Opinion  

More financial role models needed for women

Rachel Vahey

Rachel Vahey

I am reflecting on International Women’s Day. Understandably my social media was packed out with posts – by both men and women – shouting out to women who have inspired them.

This fills me with optimism. It also resonates that we all need support and role models in, I would argue, almost all areas of our lives.

But maybe money matters is one area where clear role models are missing. AJ Bell has recently carried out some research to establish who are women’s financial role models. The results are a little uninspiring. More than half of all women say they do not have a financial role model.

This is disappointing. Just under a quarter of women said they did get inspiration from family members with mums being the parent most women, particularly those under 40, said inspired them. Slightly older women (40 to 50) are a little more likely to turn to a celebrity to guide them.

Perhaps it is because money is still too often seen as a taboo subject; not something to chat about with friends in the same way we would talk about relationships or fitness. But talking about money and investments can be incredibly powerful. These are areas where we make relatively rare decisions. Mostly not everyday occurrences. And it can be useful to know others’ experiences and to learn from them.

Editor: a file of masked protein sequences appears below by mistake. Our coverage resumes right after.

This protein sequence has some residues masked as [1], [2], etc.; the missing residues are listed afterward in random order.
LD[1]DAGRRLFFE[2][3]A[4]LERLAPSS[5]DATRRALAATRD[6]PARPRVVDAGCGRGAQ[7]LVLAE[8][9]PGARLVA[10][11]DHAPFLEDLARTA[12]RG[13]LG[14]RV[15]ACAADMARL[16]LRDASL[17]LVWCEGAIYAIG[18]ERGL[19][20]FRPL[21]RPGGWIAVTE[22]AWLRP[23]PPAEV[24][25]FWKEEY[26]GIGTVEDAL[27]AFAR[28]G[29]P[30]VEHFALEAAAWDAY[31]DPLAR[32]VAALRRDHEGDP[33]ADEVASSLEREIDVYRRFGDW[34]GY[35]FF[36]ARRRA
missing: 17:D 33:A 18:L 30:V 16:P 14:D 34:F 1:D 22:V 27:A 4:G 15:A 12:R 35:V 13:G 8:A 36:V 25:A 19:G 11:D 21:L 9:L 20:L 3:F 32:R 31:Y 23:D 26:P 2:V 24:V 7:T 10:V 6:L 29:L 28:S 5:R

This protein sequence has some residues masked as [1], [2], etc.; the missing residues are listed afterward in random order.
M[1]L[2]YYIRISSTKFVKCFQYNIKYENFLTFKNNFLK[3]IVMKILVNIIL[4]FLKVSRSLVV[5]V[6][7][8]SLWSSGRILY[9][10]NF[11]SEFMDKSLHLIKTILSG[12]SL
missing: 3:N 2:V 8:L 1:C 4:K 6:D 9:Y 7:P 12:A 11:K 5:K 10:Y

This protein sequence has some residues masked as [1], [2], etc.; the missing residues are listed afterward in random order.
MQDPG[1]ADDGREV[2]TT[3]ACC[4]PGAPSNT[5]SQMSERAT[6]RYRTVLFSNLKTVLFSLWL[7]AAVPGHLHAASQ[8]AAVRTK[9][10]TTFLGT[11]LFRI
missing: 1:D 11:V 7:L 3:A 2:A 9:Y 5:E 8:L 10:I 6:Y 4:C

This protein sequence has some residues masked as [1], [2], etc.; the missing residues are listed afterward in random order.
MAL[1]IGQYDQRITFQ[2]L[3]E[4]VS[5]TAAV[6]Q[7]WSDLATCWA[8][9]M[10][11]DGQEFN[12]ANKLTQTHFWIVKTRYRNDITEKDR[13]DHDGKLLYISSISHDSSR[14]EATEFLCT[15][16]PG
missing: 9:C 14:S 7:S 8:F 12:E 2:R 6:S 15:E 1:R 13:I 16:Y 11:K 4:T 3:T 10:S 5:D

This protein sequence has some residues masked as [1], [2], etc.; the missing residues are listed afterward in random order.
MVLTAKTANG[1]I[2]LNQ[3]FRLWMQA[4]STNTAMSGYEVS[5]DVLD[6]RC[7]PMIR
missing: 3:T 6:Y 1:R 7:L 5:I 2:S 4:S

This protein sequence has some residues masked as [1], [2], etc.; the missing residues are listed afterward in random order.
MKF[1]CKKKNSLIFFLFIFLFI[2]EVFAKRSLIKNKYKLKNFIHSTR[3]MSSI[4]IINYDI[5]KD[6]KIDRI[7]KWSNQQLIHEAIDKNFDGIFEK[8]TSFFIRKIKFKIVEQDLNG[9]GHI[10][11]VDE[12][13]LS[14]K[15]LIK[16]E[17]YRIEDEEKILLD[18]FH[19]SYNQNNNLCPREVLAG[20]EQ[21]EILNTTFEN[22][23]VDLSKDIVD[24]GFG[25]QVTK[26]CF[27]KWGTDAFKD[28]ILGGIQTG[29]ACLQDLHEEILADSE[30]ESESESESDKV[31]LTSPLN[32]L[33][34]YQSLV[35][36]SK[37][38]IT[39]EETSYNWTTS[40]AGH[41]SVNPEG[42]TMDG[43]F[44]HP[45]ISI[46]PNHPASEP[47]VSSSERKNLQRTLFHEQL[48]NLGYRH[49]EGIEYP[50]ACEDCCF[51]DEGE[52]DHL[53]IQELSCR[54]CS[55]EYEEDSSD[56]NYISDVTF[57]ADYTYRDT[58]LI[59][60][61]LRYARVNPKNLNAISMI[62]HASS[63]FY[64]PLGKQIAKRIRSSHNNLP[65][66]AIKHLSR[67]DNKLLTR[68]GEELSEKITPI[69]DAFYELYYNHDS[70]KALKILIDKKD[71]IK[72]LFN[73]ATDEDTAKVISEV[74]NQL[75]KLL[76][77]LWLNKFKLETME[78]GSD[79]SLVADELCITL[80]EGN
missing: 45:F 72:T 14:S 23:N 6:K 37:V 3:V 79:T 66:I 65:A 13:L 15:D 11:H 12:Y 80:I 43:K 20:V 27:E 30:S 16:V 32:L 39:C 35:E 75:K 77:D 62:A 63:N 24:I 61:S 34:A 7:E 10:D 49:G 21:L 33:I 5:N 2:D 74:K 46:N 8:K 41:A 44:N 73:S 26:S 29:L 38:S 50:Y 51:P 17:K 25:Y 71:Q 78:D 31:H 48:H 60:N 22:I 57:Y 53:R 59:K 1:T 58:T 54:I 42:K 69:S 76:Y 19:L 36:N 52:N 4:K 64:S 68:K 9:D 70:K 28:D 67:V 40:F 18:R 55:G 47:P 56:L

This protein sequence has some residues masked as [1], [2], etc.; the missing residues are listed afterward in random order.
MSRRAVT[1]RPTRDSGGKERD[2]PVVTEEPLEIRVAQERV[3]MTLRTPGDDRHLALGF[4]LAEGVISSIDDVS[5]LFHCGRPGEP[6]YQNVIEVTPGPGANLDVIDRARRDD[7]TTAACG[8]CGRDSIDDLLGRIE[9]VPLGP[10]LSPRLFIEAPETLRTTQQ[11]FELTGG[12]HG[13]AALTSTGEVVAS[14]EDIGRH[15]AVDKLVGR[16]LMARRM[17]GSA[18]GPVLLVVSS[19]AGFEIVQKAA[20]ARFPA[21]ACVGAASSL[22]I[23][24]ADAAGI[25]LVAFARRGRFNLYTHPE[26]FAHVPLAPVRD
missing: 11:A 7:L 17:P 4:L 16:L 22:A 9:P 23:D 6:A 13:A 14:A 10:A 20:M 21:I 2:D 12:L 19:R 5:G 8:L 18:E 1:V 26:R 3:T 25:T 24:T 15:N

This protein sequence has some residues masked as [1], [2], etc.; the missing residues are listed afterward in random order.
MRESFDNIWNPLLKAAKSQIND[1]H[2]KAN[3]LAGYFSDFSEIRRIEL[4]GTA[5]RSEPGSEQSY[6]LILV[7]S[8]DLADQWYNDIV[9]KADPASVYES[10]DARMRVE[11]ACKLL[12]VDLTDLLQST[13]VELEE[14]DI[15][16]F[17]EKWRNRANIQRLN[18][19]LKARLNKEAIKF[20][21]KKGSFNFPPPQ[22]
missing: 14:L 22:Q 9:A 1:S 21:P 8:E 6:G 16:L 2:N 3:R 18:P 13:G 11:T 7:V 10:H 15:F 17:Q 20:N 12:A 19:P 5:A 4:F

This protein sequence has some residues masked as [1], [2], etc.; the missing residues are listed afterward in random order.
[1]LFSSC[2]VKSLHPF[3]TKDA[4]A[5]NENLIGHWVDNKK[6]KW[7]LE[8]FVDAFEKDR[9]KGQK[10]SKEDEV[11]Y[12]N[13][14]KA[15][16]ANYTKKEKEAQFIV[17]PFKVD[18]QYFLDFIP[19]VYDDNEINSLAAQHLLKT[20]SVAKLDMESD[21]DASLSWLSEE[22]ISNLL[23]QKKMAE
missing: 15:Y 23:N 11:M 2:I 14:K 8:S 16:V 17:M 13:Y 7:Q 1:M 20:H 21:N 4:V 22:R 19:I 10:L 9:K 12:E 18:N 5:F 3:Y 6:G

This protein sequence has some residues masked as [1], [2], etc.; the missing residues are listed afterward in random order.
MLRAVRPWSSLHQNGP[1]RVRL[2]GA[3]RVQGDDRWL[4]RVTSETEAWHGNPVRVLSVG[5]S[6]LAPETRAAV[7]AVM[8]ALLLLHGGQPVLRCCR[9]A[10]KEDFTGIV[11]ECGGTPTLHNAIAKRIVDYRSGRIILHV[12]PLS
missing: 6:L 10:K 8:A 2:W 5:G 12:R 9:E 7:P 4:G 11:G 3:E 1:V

Some areas though need expert help. Making decisions about when and how to take pension income is such a subject. Pension freedoms has meant more flexibility, but that also means more choices. The key question is how do people get the help they need to make these decisions?

Nudge toward help

The regulators believe the answer lies mainly at the door of Pension Wise. Those that receive regulated advice are not within their gaze. But The Pensions Regulator and the Financial Conduct Authority are keen the non-advised consider booking an appointment with Pension Wise.

Providers and pension schemes are busy implementing new processes that will nudge non-advised customers to book such an appointment. The nudge will be given when someone decides they want to access their pension or transfer with the intention of doing that with another provider.

This could be a useful step forward but it is unlikely to be a runaway success. Possibly because the nudge is coming too late – in my experience when someone has finally decided how to access their pension, they just want to get on with it, and will not appreciate being asked to stop the process to go see Pension Wise. For that reason, automatic appointments with Pension Wise – where the customer has to stop and take action to opt out of an appointment – will be seen as interference and undoubtedly unwelcome by most pension savers.

So, we need to explore other ways of getting people the help and support they need. Signposting them to Pension Wise and Money Helper throughout their pension journey is a given. But there is more providers could do to nudge pension savers into thinking harder about the key decisions they make about their later-life income. This is not advice or a recommendation of action. But it could shine a light on why advice is needed.